Land Development without State Aid

construction site
Activities which are part of the performance of public duties are non-economic in nature [e.g. spatial development]. Public funding of these activities does not constitute State aid. The transfer of resources from one level of government to another is transfer between public authorities and does not constitute State aid. Competitive selected developers obtain no advantage. Purchasers of subsidised assets who pay market prices obtain no advantage.

This article examines Commission Decision SA.36346 concerning a land development scheme for industrial and commercial use in Germany. The case is interesting because the Commission concluded that this land development scheme did not involve State aid. The developers in question did not receive State aid, because they were remunerated at market rates for services they provided. However, it is questionable that the owners of land did not obtain any advantage because they were precluded from earning a profit, as the aid merely covered the cost of development.Background

Germany had notified a similar measure in 2002. The Commission concluded in 2003 that it did not involve State aid because the development and revitalisation of land did not constitute an economic activity, and because public funding of local authorities for such an activity was an intrastate financial transfer.

At the level of developers, the presence of aid was excluded, since they were selected through public tender procedures. At the level of the final purchaser of the land, no aid was considered to be present, since the sale took place on market terms in line with the principles of the Commission’s land sale communication. Bespoke development was not eligible for funding under the previously notified measure.

As explained in the new Commission Decision,[1] German authorities re-notified the measure, although its aims or modalities remained largely the same. The reason for this was their uncertainty about the application of State aid rules following the Leipzig/Halle judgment of the General Court.

The notified measure – the so-called “GRW framework” – concerns public funding for the development and revitalisation of land by, in principle, local authorities for the subsequent construction of industrial and commercial infrastructure. The measures concerns two stages:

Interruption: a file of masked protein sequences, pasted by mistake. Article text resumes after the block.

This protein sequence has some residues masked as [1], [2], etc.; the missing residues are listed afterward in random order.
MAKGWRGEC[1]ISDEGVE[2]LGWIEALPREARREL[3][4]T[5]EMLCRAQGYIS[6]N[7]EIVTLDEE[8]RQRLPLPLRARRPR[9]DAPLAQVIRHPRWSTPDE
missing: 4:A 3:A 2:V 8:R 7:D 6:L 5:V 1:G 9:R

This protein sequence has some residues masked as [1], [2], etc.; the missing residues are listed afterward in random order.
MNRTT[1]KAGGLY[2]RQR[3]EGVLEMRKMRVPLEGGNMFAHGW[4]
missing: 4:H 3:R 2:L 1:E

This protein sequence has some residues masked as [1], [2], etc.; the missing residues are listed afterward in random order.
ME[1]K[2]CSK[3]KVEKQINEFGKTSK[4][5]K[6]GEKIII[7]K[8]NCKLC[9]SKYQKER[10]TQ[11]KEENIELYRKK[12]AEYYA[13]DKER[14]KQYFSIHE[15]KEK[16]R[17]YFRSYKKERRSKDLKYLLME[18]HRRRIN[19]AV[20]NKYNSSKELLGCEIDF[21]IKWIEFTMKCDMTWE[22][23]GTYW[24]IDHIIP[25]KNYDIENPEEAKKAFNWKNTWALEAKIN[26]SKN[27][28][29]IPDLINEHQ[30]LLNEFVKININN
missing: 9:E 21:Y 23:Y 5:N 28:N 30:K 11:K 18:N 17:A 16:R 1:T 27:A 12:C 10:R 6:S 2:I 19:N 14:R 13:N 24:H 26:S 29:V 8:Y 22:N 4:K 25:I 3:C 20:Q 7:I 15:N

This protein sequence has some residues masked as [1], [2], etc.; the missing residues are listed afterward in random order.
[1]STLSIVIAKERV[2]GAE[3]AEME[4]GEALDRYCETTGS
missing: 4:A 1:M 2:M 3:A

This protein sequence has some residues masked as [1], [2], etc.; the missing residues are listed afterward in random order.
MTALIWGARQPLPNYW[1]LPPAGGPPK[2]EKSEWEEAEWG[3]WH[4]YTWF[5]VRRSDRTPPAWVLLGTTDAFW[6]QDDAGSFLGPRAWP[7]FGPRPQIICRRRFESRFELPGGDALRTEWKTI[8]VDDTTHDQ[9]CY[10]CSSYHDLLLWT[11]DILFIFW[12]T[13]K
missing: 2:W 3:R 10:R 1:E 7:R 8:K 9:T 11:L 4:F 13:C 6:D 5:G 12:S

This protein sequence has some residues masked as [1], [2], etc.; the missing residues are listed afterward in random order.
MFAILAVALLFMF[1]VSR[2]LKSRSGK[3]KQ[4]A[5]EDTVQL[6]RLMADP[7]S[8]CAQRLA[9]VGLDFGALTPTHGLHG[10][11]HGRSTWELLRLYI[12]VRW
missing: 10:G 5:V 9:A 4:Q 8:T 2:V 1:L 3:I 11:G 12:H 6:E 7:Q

1) The renovation and development of land which is eligible for funding under the GRW framework; and

2) The subsequent sale of the remediated / developed land to any interested third party.

Public support consists of direct grants of up to 60% of the costs of eligible activities. Under certain conditions, funding for derelict sites can rise to 90%. Eligible costs are those linked to development, expansion and revitalisation of industrial and commercial areas, namely:

  • Groundwork for making land ready to build;
  • Construction costs for streets, street lighting, anti-noise barriers, landscaping;
  • Connection costs to the mainframe for water, electricity, gas and sewage;
  • Environmental protection measures and decontamination, provided that the polluter pays principle is respected, that there is a direct technical link to the measure in question, and that they are essential for its implementation as well as economically justifiable;
  • Removal of superstructure that exists on industrial and commercial sites (old factories, military buildings or supply facilities).

Projects are selected on the basis of eligibility criteria laid down in rules defined in advance by the relevant law for the GRW framework.

The direct recipients of the funds are the bodies responsible for implementing the projects which are selected for funding. Responsible bodies are in principle local authorities or associations of local authorities. In some cases, responsible bodies can also be non-profit organisations or joint ventures between municipalities or non-profit entities on one hand, and commercial enterprises on the other, where a majority share is held by the local authorities or the non-profit participants.

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In most cases, the body responsible for implementing the project is the owner of the land. Where the responsible body does not own the land which is selected for funding under the measure, it must conclude an agreement with the owner of the land conferring the right of use and ultimately sell that land to the responsible body. Any profit from such a sale must be for the responsible body’s account.